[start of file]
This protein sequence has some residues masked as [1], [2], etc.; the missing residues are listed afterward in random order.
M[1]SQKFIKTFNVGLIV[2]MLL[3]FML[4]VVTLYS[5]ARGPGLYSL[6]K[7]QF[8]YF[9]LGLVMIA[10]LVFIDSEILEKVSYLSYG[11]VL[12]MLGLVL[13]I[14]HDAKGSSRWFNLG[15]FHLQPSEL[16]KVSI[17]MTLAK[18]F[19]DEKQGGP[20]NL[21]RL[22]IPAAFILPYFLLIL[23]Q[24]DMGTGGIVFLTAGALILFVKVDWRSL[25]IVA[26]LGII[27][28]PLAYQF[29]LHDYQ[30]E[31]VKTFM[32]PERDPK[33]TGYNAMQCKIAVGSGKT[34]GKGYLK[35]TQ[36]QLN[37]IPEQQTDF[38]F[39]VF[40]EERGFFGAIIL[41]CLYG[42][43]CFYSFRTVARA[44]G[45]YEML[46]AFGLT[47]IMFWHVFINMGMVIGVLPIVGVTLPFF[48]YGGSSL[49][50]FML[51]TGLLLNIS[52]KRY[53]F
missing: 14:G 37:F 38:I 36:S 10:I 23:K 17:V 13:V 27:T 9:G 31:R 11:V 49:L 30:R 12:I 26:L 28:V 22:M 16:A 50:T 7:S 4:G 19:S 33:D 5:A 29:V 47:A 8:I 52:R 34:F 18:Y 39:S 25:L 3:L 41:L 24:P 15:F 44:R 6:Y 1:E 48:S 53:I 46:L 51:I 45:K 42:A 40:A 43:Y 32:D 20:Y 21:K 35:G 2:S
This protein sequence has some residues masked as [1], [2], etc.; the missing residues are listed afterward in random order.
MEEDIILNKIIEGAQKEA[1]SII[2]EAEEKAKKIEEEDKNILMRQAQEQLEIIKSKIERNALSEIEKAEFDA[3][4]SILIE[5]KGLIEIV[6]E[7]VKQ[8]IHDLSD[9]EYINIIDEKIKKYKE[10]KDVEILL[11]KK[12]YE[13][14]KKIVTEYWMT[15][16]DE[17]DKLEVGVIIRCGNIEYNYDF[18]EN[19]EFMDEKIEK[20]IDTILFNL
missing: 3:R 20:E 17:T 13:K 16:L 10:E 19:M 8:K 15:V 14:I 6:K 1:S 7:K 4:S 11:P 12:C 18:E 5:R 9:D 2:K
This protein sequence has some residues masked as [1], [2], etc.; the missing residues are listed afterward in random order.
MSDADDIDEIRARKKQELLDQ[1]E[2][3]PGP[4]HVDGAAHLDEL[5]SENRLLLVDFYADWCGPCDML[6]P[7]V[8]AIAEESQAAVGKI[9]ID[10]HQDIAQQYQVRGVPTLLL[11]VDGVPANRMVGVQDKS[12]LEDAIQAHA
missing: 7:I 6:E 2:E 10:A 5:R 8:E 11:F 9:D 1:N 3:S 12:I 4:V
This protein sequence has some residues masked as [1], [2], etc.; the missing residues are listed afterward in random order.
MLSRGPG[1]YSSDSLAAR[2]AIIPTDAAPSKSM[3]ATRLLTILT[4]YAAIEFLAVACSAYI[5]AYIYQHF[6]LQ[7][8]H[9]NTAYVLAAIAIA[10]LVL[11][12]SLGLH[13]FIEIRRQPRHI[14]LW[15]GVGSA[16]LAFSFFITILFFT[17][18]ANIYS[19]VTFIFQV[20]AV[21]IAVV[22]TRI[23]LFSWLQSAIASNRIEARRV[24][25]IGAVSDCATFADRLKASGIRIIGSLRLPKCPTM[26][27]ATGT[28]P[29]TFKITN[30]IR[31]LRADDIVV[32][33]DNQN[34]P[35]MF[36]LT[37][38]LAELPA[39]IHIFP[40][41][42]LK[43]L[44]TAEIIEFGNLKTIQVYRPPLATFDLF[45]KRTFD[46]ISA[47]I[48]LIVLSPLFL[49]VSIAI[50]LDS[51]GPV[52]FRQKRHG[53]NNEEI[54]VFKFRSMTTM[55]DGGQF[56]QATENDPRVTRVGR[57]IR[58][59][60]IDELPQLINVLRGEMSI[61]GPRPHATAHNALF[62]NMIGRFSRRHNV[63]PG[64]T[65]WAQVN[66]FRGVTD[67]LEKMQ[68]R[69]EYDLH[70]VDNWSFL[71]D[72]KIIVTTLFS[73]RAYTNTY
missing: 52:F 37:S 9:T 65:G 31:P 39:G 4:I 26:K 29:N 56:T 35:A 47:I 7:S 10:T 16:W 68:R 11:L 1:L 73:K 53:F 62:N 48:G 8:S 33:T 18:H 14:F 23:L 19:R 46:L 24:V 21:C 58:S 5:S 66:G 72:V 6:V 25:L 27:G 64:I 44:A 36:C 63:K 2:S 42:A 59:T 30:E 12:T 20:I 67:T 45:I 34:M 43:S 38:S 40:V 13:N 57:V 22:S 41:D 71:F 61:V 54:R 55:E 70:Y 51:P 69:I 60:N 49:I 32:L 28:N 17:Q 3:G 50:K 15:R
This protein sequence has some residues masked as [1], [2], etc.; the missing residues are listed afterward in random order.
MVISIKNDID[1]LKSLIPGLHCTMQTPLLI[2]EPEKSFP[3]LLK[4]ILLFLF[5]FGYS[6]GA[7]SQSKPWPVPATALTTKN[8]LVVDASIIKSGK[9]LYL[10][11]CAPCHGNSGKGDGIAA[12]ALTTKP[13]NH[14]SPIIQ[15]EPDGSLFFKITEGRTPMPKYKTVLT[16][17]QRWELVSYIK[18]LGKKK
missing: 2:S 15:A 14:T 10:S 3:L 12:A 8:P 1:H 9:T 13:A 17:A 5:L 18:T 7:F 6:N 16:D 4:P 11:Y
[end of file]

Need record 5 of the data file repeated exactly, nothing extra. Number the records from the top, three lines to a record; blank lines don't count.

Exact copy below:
This protein sequence has some residues masked as [1], [2], etc.; the missing residues are listed afterward in random order.
MVISIKNDID[1]LKSLIPGLHCTMQTPLLI[2]EPEKSFP[3]LLK[4]ILLFLF[5]FGYS[6]GA[7]SQSKPWPVPATALTTKN[8]LVVDASIIKSGK[9]LYL[10][11]CAPCHGNSGKGDGIAA[12]ALTTKP[13]NH[14]SPIIQ[15]EPDGSLFFKITEGRTPMPKYKTVLT[16][17]QRWELVSYIK[18]LGKKK
missing: 2:S 15:A 14:T 10:S 3:L 12:A 8:P 1:H 9:T 13:A 17:A 5:L 18:T 7:F 6:N 16:D 4:P 11:Y